Finding family support and childcare: Facebook’s Chief Operating Officer Sheryl Sandberg once famously said that the most important career choice that women make is whom they choose to marry. And she was right. The other side of the “business is a man’s domain” coin is that women are expected to prioritise family over everything else. Juggling between home and work is not easy, and family support is a core success factor for Indian women entrepreneurs. While some get help, supportive families are not the norm. Women entrepreneurs who are mothers encounter further difficulties with the lack of maternity benefits and options for childcare.

Ensuring safety at work and access to public spaces: Finally, safety at the workspace and during daily commutes is an issue in India. Take Delhi in particular, one of India’s four global startup cities, which has a poor record on this parameter. Moreover, the perception of danger reinforces social norms, which restrict women’s mobility and thereby, their economic participation and freedom.

Bridging the gender divide

recent study showed that measures to close the gender gap could lead to a 6.8 per cent gain in India’s GDP. Overcoming these challenges requires not only the determination of existing and aspiring women entrepreneurs, but also changes in structural factors in the external environment. So, how can we achieve entrepreneurial empowerment for these women with an idea for change?

Providing equal access to education and encouraging women to use their acquired skills by joining the workforce must be a priority. Policies that include more women in senior and leadership positions are needed as they will help women gain experience and knowledge, which, in turn, will enable them to start their own businesses.

Changing unconscious bias is no easy task. Women entrepreneurs must deal with negative attitudes by being conscious of the bias themselves while finding ways to minimise it. Revathy Roy exemplifies this spirit well. A serial entrepreneur, she has empowered urban poor women and is transforming gender roles by pioneering two first all-women enterprises — Forsche and Hey Deedee. Inspiring stories like hers prove that business can be a woman’s world, strengthening the confidence of aspiring women entrepreneurs.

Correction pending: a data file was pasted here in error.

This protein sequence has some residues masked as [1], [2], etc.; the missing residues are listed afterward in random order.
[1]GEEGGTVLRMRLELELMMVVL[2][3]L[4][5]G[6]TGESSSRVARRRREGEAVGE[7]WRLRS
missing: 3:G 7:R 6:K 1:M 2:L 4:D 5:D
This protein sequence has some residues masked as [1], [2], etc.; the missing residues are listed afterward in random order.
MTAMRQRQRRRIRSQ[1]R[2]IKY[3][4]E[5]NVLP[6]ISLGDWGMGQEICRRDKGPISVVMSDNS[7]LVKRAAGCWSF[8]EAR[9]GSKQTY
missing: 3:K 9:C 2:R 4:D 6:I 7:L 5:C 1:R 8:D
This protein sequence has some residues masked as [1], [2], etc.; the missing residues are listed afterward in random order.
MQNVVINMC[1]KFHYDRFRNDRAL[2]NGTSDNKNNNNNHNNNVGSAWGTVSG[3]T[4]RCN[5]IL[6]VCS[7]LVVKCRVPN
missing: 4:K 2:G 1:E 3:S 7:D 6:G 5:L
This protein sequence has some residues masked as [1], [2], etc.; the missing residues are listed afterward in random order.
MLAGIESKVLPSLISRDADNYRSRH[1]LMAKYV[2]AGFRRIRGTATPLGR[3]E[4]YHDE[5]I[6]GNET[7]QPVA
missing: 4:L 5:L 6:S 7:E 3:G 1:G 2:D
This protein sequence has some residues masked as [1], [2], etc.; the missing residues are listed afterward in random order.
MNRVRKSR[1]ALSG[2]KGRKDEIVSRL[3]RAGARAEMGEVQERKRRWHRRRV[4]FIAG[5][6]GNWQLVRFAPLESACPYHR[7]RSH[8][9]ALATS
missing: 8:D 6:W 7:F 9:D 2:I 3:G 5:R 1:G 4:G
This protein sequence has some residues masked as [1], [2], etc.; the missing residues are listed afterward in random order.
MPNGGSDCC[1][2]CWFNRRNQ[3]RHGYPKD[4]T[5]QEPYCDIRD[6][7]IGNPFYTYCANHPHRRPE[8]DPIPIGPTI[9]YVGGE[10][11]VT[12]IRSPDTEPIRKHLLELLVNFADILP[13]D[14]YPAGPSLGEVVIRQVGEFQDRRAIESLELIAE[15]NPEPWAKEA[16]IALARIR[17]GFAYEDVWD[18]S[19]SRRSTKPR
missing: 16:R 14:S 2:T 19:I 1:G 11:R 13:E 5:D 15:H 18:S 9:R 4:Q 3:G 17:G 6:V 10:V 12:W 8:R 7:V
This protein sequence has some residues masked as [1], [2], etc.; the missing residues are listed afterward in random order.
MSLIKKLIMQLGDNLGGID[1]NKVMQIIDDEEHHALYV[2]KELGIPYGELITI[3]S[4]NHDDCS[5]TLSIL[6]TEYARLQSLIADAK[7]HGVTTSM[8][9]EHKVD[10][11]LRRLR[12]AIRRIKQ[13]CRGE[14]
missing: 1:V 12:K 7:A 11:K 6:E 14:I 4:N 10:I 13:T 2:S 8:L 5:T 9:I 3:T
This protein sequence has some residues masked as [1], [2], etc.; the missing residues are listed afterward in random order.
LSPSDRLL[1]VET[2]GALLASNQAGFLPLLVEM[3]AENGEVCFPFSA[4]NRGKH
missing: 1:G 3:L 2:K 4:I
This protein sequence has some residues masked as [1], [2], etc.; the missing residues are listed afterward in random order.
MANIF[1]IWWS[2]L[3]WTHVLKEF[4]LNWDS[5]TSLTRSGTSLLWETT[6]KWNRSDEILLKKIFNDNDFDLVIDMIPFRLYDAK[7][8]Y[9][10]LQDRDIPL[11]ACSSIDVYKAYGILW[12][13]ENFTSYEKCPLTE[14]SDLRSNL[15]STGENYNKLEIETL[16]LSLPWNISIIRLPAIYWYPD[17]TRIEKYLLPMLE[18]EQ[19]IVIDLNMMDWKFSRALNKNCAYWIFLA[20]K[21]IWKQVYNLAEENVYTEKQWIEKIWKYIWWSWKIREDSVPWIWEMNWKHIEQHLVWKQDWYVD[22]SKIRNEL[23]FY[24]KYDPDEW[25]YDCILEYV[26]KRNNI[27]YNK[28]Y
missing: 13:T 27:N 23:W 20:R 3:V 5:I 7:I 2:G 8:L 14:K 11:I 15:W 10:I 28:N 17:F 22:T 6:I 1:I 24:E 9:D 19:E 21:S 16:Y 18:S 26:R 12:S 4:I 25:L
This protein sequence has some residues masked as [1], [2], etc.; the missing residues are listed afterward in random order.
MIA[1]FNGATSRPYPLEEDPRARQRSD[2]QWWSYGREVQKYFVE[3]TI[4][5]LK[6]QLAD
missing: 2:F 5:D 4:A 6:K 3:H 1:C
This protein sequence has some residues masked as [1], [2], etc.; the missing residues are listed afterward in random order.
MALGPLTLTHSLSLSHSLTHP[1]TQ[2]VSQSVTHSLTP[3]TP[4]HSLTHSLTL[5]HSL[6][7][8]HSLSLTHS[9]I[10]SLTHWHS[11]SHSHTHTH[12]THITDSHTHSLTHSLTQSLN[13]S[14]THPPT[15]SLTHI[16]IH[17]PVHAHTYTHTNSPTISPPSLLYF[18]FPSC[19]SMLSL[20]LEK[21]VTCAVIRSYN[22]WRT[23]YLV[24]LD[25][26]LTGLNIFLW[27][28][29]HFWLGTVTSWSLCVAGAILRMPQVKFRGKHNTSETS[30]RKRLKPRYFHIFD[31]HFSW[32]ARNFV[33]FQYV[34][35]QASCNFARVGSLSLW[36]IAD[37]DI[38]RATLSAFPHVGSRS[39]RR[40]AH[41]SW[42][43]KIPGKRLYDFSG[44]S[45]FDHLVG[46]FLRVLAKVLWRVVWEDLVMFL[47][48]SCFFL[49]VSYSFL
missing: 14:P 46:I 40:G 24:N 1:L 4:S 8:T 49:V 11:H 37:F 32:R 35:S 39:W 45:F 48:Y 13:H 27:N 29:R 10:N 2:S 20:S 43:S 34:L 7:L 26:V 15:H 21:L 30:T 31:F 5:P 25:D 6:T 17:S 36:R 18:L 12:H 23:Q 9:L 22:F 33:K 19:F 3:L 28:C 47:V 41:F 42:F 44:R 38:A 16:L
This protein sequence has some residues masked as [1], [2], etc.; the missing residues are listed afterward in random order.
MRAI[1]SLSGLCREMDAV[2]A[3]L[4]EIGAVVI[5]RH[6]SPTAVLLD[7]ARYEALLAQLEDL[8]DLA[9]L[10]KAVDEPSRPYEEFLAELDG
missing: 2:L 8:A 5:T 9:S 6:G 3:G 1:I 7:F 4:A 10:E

India’s women entrepreneurs need better access to finance and networks. Organisations, such as NITI Aayog’s Women Entrepreneurship Platform, Catalyst for Women Entrepreneurship and the accelerator for women in technology initiated by Zone Startups India provide dedicated support for women entrepreneurs. They connect them with relevant people in their industry and foster networking among the women entrepreneurs themselves so that they can learn from each other’s experiences. Moreover, they assist in fundraising by teaching women how to pitch and convince potential investors.

Companies also need to invest in creating a more inclusive and safe work environment to attract and retain talented women. A change in thinking is also required as domestic duties should not be seen as exclusively a woman’s responsibility. Furthermore, improving childcare and cultivating social acceptance would help women business owners combine their entrepreneurial pursuits and family responsibilities.

Harnessing the full potential of women entrepreneurs can promote innovation, job creation, economic growth and social development. In the past decade, it has been empowering to see women in high positions that would traditionally belong to men. As time passes by, we hope to have more women entrepreneurs rising and using the opportunities available for all women to innovate, inspire, and empower.